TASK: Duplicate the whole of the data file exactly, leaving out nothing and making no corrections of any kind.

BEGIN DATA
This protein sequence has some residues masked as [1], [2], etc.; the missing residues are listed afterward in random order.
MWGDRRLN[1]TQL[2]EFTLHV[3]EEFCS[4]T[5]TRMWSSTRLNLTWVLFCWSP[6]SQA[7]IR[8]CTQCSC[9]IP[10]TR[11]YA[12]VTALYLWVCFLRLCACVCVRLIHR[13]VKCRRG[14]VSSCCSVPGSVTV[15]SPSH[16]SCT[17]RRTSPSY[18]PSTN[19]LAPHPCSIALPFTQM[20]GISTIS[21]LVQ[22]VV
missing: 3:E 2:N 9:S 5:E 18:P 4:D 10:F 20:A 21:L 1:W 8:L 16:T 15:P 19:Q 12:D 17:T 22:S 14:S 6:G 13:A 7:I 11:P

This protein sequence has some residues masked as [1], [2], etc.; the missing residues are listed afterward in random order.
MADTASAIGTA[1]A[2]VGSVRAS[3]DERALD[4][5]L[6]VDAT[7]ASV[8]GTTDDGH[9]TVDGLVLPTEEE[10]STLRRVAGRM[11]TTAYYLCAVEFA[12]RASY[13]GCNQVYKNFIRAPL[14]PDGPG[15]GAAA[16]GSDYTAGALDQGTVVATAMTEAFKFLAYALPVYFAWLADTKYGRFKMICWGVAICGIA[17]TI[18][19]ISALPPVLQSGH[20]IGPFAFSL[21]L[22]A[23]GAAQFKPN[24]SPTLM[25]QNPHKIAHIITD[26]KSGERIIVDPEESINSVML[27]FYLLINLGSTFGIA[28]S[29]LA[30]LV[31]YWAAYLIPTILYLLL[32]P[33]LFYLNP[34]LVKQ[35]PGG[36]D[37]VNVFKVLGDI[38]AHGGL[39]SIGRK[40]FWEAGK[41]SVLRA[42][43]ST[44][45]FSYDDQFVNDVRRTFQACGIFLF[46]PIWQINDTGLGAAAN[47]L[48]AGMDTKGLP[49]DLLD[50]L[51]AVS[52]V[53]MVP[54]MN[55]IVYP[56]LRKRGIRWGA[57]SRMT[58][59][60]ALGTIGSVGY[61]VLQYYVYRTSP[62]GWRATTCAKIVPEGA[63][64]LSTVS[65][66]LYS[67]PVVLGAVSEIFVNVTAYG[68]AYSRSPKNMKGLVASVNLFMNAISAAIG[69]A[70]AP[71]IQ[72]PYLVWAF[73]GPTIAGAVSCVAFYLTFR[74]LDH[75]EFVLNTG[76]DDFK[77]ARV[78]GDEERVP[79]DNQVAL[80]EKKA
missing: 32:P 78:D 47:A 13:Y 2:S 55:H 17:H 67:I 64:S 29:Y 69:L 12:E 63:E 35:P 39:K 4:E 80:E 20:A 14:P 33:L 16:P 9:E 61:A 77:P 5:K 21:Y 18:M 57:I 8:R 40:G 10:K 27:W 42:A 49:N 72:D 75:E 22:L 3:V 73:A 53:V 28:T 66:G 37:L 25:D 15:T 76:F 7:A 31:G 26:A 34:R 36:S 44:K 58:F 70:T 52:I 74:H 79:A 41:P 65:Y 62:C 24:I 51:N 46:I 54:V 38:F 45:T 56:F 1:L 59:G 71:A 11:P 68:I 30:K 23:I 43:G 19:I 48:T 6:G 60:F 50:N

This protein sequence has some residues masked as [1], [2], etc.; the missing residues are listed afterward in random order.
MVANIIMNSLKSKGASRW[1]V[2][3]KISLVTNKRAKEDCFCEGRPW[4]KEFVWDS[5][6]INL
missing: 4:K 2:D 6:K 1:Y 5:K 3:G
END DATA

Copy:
This protein sequence has some residues masked as [1], [2], etc.; the missing residues are listed afterward in random order.
MWGDRRLN[1]TQL[2]EFTLHV[3]EEFCS[4]T[5]TRMWSSTRLNLTWVLFCWSP[6]SQA[7]IR[8]CTQCSC[9]IP[10]TR[11]YA[12]VTALYLWVCFLRLCACVCVRLIHR[13]VKCRRG[14]VSSCCSVPGSVTV[15]SPSH[16]SCT[17]RRTSPSY[18]PSTN[19]LAPHPCSIALPFTQM[20]GISTIS[21]LVQ[22]VV
missing: 3:E 2:N 9:S 5:E 18:P 4:D 10:F 20:A 21:L 1:W 8:L 16:T 15:P 19:Q 12:D 17:T 22:S 14:S 6:G 13:A 7:I 11:P

This protein sequence has some residues masked as [1], [2], etc.; the missing residues are listed afterward in random order.
MADTASAIGTA[1]A[2]VGSVRAS[3]DERALD[4][5]L[6]VDAT[7]ASV[8]GTTDDGH[9]TVDGLVLPTEEE[10]STLRRVAGRM[11]TTAYYLCAVEFA[12]RASY[13]GCNQVYKNFIRAPL[14]PDGPG[15]GAAA[16]GSDYTAGALDQGTVVATAMTEAFKFLAYALPVYFAWLADTKYGRFKMICWGVAICGIA[17]TI[18][19]ISALPPVLQSGH[20]IGPFAFSL[21]L[22]A[23]GAAQFKPN[24]SPTLM[25]QNPHKIAHIITD[26]KSGERIIVDPEESINSVML[27]FYLLINLGSTFGIA[28]S[29]LA[30]LV[31]YWAAYLIPTILYLLL[32]P[33]LFYLNP[34]LVKQ[35]PGG[36]D[37]VNVFKVLGDI[38]AHGGL[39]SIGRK[40]FWEAGK[41]SVLRA[42][43]ST[44][45]FSYDDQFVNDVRRTFQACGIFLF[46]PIWQINDTGLGAAAN[47]L[48]AGMDTKGLP[49]DLLD[50]L[51]AVS[52]V[53]MVP[54]MN[55]IVYP[56]LRKRGIRWGA[57]SRMT[58][59][60]ALGTIGSVGY[61]VLQYYVYRTSP[62]GWRATTCAKIVPEGA[63][64]LSTVS[65][66]LYS[67]PVVLGAVSEIFVNVTAYG[68]AYSRSPKNMKGLVASVNLFMNAISAAIG[69]A[70]AP[71]IQ[72]PYLVWAF[73]GPTIAGAVSCVAFYLTFR[74]LDH[75]EFVLNTG[76]DDFK[77]ARV[78]GDEERVP[79]DNQVAL[80]EKKA
missing: 32:P 78:D 47:A 13:Y 2:S 55:H 17:H 67:I 64:S 29:Y 69:L 12:E 63:E 35:P 39:K 4:E 80:E 20:A 14:P 33:L 16:P 9:E 61:A 77:P 5:K 21:Y 18:M 57:I 8:R 40:G 10:K 27:W 42:A 49:N 72:D 75:E 22:L 3:V 73:A 53:V 28:T 66:G 37:L 25:D 15:T 76:F 7:A 31:G 26:A 34:R 36:S 44:K 58:F 70:T 52:I 74:H 79:A 41:P 65:Y 62:C 24:I 51:N 46:I 54:V 38:F 45:T 56:F 1:L 59:G 71:A 11:P 68:I 30:K 23:I 43:G 19:I 48:T 6:G 60:F 50:N

This protein sequence has some residues masked as [1], [2], etc.; the missing residues are listed afterward in random order.
MVANIIMNSLKSKGASRW[1]V[2][3]KISLVTNKRAKEDCFCEGRPW[4]KEFVWDS[5][6]INL
missing: 4:K 2:D 6:K 1:Y 5:K 3:G